Press Pass Meltdowns and You Choose the Menu

By Golf Channel DigitalApril 4, 2007, 4:00 pm
Press PassEach week, Golf Channel experts and analysts offer their thoughts and opinions on hot topics in the world of golf with the Press Pass. You can also give your take on our questions. Just click on the link and e-mail your responses to all four questions to us. We'll publish select answers each Friday in our Press Pass: Readers' Forum.
Hot Topic
What is your favorite Masters moment?
Brian Hewitt Brian Hewitt - Columnist,
Has to be Nicklaus in 1986. Jackie Jr. on the bag. Lundquist's 'Yes, SIR!' on 17. Just watching Jack's face change on the back nine. On the 10th tee he looked liked a 46-year-old man. By the time he got to 16 his face was the visage of a 30-year-old.
Kraig Kann Kraig Kann - Anchor, GOLF CHANNEL:
Aside from the Saturday night posting of media members whove won the lottery to play Augusta National on Monday? OK, thats easy. Its actually not a moment ... it's the anticipation of Sundays final round that comes after Round 3 ends. Waiting for that 3:00 p.m. last tee time on Sunday is tough. And I always try to make my way to the tee to watch the leaders go off.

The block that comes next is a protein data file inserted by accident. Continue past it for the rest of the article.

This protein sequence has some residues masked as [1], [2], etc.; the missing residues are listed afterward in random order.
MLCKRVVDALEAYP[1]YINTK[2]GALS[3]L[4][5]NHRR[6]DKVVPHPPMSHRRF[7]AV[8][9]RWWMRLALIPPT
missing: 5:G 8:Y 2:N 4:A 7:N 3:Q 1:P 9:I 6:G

Mark Rolfing Mark Rolfing - Analyst, GOLF CHANNEL:
Ben Crenshaw let all his emotions flow after holing the final putt to win the 1995 Masters. Bens long-time mentor, Harvey Penick, had passed away a week earlier. Ben later said that he knew Harvey was with him all the way. At the 1999 Ryder Cup, captain Crenshaw told the world he believed in fate. I think he said that because he had a big encounter with fate at the 1995 Masters.
Mercer Baggs Mercer Baggs - Senior Producer,
The one thing about working a major is that you don't get to enjoy it as a viewer. Instead of soaking in Tiger's '97 triumph, I was running highlights tapes back and forth between editing machines. One thing that sticks out is the 2002 Masters. A host of top-10 players were chasing Tiger in his repeat bid, and prior to the final round there was a huge buzz. Never more have I wanted to play sick and watch from home. Alas, it was best I didn't as Sunday was a total buzz kill.
Hot Topic